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The American Red Cross and Their Blood Bank Segregation
By: Ehimwenma E. Aimiuwu
2006
 

 

We must thank the American Red Cross for the things they do for society, which includes providing blood for those who need it to stay alive, and other forms of community services such as humanitarian services for hurricane victims.    Despite the fact that they are among the top receivers of government monies and individual donations, they shamelessly participate in what I call the “blood bank segregation”. 

 

Segregation is when you cut off or separate others based on race, gender, religion, income, or locality.  For years now, the American Red Cross has been known to practice and have perfected the act of not allowing peoples of Africa and their visitors to donate blood.  It is very easy to say that, “if you do not want my blood, then I will take it home”.  The truth of the matter is that it is never what is said or done, but what it strategically implies. 

 

 

 

Blood is life, and the least you can do for your fellowman as a service to humanity is to donate blood.  The amount of lives a little blood can save surpasses money, effort, and time.  Of what use is a man that can not give blood to another even if he wants to?  Of what use is the life of a man when he can not vote or own property?  When people go to the great American Red Cross, they are asked if they have spent at least 6 months in Africa.  If you tell the truth by answering “yes”, then you are added or branded among the forbidden people that are not allowed to donate blood for the survival of their fellowmen.  I know that politically and economically, the world is structured to make Africa a consuming continent, but does that mean that Africa must also be restricted to becoming an only blood consumer and not a donor. 

 

The last time I went to give blood, I asked the Red Cross worker why they did not want blood from the African veins and that of their visitors.  To my surprise, they literally told me that African blood was contaminated and that they did not want to mix their blood with the blood pool.  They also claimed that if you had visited Africa for some months or at all, you could have pick up some disease that had remained in the blood stream. So maybe South America, the Middle East, and Asia has less diseases than Africa?  I do not think so.  Then why is it only Africa and its visitors that are considered inhuman enough to have their blood rejected in the blood pool of humanity.  I will educate you on the economic and political strategies of segregation.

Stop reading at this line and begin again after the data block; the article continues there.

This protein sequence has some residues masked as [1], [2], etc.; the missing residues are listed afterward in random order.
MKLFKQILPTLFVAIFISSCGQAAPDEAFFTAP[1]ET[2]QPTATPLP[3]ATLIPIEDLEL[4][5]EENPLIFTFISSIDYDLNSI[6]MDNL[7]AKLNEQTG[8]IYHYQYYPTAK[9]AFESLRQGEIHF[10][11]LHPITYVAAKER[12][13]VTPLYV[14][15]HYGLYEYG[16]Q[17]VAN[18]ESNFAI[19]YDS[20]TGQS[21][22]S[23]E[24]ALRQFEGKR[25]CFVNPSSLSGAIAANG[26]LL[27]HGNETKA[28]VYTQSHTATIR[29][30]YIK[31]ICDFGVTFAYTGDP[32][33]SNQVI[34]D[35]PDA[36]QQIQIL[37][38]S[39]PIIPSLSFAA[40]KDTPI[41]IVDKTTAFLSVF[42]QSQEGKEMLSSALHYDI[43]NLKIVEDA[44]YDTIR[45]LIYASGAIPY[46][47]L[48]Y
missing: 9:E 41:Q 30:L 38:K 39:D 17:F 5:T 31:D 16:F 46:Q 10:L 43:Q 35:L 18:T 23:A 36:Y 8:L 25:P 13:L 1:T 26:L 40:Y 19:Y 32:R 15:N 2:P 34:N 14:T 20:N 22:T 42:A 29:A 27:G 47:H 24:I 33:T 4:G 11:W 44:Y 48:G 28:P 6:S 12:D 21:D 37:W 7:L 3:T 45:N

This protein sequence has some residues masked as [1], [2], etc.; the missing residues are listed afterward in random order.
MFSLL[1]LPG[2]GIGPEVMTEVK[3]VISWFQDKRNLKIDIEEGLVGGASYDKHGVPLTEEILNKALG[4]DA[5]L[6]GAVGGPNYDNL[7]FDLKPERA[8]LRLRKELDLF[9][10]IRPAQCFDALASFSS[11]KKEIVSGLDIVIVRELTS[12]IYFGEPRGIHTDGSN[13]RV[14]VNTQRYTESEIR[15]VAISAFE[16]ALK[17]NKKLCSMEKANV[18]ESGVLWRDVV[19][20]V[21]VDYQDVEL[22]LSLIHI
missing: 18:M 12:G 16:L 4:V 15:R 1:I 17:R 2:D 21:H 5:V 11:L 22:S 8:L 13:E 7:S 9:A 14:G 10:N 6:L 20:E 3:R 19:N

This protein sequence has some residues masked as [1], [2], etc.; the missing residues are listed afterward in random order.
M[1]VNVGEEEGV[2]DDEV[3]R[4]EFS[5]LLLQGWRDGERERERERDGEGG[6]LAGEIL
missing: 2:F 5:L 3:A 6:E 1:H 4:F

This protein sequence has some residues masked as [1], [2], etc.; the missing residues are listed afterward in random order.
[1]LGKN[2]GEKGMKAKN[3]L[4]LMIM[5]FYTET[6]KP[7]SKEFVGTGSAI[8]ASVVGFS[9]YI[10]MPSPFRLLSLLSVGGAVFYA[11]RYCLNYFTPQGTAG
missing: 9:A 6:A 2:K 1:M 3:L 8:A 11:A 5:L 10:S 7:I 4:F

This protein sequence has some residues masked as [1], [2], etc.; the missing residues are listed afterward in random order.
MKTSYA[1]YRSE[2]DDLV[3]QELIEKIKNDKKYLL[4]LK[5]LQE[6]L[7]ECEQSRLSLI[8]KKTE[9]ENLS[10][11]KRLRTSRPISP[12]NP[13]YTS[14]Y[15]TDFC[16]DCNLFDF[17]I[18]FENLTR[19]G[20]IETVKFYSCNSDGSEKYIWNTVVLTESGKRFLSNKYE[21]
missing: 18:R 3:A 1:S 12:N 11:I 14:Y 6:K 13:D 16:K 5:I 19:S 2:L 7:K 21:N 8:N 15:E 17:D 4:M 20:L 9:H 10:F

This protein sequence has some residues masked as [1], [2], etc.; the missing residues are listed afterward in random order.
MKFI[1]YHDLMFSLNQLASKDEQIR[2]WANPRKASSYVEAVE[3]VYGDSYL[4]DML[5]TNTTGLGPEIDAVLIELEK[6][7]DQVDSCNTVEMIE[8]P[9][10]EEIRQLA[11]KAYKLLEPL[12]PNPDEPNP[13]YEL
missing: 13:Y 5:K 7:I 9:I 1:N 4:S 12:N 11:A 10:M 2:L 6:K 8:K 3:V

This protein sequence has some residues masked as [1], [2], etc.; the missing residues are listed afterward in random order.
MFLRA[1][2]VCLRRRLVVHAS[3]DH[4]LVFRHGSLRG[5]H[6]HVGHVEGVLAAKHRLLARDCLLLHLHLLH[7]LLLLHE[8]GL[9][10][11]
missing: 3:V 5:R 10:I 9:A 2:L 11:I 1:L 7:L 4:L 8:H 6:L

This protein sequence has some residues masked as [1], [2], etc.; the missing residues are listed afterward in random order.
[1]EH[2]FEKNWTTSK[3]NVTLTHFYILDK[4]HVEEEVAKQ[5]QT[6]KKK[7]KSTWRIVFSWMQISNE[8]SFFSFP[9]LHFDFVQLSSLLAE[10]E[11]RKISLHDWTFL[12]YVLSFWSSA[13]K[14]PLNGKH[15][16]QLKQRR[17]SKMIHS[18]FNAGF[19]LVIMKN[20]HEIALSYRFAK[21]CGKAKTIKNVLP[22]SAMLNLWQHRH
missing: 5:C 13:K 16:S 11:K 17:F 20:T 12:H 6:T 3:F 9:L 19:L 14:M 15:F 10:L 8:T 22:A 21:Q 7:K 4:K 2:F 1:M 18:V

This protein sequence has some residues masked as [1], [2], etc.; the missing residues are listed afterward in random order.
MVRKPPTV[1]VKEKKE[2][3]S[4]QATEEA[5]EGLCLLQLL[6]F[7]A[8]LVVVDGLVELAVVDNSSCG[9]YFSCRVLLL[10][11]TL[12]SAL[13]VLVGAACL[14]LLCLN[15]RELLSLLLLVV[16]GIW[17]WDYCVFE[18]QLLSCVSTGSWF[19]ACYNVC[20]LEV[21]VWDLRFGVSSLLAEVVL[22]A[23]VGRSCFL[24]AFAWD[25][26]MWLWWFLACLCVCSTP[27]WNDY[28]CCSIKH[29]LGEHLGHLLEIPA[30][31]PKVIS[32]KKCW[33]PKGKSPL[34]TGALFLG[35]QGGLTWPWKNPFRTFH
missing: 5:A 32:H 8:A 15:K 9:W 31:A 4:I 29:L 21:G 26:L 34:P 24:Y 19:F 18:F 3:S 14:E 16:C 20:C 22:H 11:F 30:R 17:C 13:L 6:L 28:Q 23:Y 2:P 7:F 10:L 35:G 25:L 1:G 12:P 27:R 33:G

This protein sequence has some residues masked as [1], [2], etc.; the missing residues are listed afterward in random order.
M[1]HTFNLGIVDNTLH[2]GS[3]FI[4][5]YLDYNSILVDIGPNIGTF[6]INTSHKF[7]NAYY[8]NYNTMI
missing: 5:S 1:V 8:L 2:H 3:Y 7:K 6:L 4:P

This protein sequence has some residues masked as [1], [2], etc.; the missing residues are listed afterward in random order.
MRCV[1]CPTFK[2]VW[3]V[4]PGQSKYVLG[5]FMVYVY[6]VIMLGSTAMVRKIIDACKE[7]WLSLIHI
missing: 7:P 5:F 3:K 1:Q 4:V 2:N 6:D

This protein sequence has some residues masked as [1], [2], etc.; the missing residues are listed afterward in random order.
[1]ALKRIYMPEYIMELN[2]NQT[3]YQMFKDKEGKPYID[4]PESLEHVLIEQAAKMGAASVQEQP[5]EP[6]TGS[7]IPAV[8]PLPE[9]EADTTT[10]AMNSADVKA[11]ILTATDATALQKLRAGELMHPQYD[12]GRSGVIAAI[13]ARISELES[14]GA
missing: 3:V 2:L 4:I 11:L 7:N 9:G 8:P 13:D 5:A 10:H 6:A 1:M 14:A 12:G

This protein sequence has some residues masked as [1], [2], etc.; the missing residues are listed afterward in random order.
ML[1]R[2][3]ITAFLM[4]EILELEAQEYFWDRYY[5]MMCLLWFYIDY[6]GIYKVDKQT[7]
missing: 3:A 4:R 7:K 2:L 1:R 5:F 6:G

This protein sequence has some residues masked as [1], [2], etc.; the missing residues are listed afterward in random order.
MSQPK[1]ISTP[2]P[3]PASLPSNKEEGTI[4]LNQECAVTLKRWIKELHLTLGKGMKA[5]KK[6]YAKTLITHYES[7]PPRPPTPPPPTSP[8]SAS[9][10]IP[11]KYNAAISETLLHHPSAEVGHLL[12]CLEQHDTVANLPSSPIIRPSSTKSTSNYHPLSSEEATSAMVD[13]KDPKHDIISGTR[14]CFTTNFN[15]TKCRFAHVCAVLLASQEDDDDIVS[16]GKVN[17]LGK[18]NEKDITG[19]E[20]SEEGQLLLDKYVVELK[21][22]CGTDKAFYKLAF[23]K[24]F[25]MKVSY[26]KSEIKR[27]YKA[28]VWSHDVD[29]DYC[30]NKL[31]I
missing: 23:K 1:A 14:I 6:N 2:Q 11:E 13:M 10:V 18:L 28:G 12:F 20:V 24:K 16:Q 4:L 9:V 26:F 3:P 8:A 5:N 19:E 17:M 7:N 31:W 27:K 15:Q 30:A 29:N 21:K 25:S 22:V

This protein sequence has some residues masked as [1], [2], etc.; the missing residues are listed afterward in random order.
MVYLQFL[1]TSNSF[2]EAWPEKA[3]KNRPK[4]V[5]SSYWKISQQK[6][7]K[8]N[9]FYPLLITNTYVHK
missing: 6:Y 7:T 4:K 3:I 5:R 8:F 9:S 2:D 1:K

You see, no one wants to be rejected for anything, even if it is just applying for a credit card that an individual does not need.  When people realize that by just visiting Africa for a few month can lead to being rejected as a blood donor, they are forced to reason if visiting or living in Africa is worth it.  If you can not visit or live in Africa, most likely you will not invest your money or resources there.  Why will you invest your time and money in a place you can not visit, live in, or monitor your investments?  It is easier to overcome illiteracy, poverty, and low social status compared to bad blood or generational illness.  When a group has being labeled as a “habitat of bad blood and poor health” by the standard and system of the Red Cross, then you discourage others from having meaningful relationships or marrying from such groups.  Why should anyone help multiply bad blood?  Isn’t it better that they go extinct?  Even descendants of such a group will distant themselves at any and every possible chance they get.

The purpose of segregation or apartheid is to separate one group into becoming politically insignificant, or economically dependent.  When a group becomes politically insignificant, it almost has lost its power to change things.  When a group is economically dependant, it is unable to trade equally with the rest, but is forced to become a mere consumer.  Africans through time are gradually being reduced by the American Red Cross to a segregation level of becoming just blood consumers.  This is a gradually threat to Africa’s image and respect that needs to be checked and eliminated.    

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In 1505,
Pope Julius II commissioned the painting of certain biblical works from artist Michelangelo and wanted all humans painted white.  He reasoned that black was evil and dark.  No one protested because the act did not have any immediate negative impact, until the word “black” was later extended to apply to human beings.  This was how everything black and African was gradually rewritten or retranslated out of history.  Till this day, Africans are still suffering from the unchecked papal definition of “black” that gradually segregated them to the levels of colonization, slavery, apartheid, and now “bad blood”.  I hope that the papal influence on associating black (Africa) with evil will not be replaced by the American Red Cross in the future by associating Africa with “unhealthy” especially at a time where the economic boom of the wellness industry is the future.